W3C home > Mailing lists > Public > www-style@w3.org > March 2003

Re: WD-CSS21-20020802 section 8, "Box model", substantive comments

From: Etan Wexler <ewexler@stickdog.com>
Date: Wed, 05 Mar 2003 03:46:24 -0800
To: www-style@w3.org, Ian Hickson <ian@hixie.ch>
Message-id: <BA8B238F.124%ewexler@stickdog.com>

Ian Hickson wrote to <www-style@w3.org> on 4 March 2003 in "Re:
WD-CSS21-20020802 section 8, "Box model", substantive comments"

> Given the bugs mentioned above, and the technically correct behaviour
> of ignoring 'border' on <div> elements, which do you think an
> implementor would consider the higher priority?

I don't presume to know.

> (Note: I don't want to get into an argument about whether 'full support'
> means '100% compliant' or not.)

In the context of CSS1, "full support" means to me something better than and
beyond 100% compliance. A compliant implementation may avoid implementaing
the parts of the specification described in the notes marked "CSS1 core". A
"full support" implementation must implement every feature.

>>> This fix requires that XForms implementations not render XForms controls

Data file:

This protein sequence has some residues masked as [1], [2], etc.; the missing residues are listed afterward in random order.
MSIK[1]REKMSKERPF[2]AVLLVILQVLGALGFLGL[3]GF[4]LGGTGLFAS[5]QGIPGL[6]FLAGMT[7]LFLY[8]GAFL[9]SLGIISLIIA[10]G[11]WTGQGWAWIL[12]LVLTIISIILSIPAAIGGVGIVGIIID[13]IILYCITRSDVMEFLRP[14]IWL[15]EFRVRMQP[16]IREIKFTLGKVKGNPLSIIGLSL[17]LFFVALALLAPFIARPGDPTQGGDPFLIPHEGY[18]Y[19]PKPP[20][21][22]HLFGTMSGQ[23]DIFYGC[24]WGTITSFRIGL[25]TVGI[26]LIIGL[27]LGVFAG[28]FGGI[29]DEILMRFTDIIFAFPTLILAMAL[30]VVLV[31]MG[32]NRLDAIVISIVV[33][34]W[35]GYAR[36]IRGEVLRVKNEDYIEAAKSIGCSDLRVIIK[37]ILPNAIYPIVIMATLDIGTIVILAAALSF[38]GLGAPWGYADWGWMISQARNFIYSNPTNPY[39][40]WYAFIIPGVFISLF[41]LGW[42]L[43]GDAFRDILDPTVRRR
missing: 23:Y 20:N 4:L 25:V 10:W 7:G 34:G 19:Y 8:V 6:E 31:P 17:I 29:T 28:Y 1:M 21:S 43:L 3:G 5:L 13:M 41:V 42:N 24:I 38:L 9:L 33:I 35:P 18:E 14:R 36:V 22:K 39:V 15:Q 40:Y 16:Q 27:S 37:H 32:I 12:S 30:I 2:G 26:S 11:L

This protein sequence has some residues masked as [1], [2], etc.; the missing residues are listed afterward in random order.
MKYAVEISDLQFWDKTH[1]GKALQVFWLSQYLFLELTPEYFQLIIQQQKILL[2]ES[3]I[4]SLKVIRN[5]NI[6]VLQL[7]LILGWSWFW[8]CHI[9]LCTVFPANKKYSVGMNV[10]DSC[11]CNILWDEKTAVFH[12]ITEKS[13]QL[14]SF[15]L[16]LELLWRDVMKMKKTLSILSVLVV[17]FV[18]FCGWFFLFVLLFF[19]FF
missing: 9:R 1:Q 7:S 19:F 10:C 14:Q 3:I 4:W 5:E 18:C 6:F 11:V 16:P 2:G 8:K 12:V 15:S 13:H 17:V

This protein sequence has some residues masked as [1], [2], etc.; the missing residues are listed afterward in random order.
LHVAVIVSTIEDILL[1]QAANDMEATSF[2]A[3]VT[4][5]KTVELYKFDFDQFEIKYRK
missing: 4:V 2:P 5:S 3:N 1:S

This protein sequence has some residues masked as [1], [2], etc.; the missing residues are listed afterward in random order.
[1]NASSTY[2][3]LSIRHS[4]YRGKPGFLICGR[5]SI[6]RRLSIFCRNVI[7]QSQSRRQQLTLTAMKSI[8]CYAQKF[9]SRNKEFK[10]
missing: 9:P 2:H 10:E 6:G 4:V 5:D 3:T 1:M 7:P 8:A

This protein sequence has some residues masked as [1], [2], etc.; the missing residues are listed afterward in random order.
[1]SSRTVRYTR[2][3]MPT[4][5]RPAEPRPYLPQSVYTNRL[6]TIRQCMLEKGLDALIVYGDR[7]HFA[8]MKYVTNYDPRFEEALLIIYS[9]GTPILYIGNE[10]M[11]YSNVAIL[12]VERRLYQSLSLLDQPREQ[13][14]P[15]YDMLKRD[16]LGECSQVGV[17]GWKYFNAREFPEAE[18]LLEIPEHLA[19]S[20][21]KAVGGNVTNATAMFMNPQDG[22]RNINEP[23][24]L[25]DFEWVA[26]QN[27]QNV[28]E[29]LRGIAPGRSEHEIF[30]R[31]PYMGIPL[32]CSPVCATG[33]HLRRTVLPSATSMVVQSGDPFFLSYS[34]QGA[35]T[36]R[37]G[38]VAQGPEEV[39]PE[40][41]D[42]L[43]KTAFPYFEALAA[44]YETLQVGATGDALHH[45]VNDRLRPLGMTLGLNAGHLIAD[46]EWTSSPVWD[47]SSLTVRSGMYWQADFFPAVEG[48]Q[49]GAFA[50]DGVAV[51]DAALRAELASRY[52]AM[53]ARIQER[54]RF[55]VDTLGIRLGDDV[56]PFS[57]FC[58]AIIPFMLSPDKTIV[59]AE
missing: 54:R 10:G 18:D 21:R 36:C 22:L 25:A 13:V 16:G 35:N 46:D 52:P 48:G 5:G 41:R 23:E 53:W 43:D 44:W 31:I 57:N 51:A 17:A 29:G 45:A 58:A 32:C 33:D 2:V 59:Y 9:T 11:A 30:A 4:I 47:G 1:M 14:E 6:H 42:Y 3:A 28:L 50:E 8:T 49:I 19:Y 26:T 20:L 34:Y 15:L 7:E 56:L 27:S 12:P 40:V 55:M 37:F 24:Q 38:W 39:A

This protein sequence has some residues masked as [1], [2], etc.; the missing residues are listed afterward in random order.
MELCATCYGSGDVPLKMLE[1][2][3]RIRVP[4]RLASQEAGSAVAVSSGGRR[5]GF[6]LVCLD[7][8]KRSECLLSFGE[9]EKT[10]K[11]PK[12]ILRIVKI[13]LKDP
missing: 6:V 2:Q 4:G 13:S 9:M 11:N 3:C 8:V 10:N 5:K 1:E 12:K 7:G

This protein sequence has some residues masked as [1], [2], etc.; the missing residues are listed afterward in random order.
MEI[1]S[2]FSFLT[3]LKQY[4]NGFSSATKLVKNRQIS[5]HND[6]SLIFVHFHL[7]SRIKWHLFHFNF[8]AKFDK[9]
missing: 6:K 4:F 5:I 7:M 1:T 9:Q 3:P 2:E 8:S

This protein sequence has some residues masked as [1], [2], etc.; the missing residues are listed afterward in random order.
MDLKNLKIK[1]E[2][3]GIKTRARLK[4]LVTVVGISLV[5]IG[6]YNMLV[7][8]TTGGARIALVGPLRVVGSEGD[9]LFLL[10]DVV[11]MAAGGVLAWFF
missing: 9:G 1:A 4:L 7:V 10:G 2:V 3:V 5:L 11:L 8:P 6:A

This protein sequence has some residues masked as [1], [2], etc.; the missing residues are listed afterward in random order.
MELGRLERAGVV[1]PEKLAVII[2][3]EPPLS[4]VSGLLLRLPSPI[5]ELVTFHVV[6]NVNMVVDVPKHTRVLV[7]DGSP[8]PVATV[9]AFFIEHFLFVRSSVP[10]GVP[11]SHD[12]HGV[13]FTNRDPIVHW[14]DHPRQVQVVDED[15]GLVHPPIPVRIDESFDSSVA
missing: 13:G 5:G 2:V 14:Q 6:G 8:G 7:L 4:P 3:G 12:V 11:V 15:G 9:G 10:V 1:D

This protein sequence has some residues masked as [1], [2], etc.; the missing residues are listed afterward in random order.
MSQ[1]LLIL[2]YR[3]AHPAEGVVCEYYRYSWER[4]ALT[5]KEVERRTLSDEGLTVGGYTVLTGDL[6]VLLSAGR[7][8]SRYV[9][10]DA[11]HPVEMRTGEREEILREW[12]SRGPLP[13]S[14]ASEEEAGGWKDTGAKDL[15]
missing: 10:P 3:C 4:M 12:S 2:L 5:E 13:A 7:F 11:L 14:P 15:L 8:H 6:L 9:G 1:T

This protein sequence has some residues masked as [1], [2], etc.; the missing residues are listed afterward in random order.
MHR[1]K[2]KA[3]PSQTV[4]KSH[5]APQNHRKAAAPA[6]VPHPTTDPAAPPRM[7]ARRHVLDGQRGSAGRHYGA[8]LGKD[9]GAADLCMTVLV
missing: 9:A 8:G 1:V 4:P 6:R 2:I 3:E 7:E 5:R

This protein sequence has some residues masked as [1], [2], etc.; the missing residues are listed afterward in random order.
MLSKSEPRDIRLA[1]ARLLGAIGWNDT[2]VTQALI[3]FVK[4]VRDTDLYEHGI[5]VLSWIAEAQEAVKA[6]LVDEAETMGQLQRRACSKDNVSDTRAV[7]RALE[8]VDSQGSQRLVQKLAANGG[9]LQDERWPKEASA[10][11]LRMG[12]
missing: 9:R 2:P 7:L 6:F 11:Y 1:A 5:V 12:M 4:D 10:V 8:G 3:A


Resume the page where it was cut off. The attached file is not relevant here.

>>> with native UI, and yet it allows <object> elements to be given non-CSS
>>> borders.
> That isn't acceptable.

I concede this point. It remains acceptable to me, but I understand that it
is unacceptable to many people.

> By that argument, the caveat in the spec is irrelevant, since even
> without it, UA implementors can just say "well, we are not using CSS
> as our styling mechanism on that element".

That would be non-compliant behavior. A compliant implementation applies CSS
to every element. The alternative that I had in mind while writing my
previous message was to avoid CSS altogether.

Etan Wexler: defective, broken, deranged, disordered, unhealthy, imperfect,
incurable, hopeless.
Received on Wednesday, 5 March 2003 06:46:37 UTC

This archive was generated by hypermail 2.3.1 : Monday, 2 May 2016 14:27:06 UTC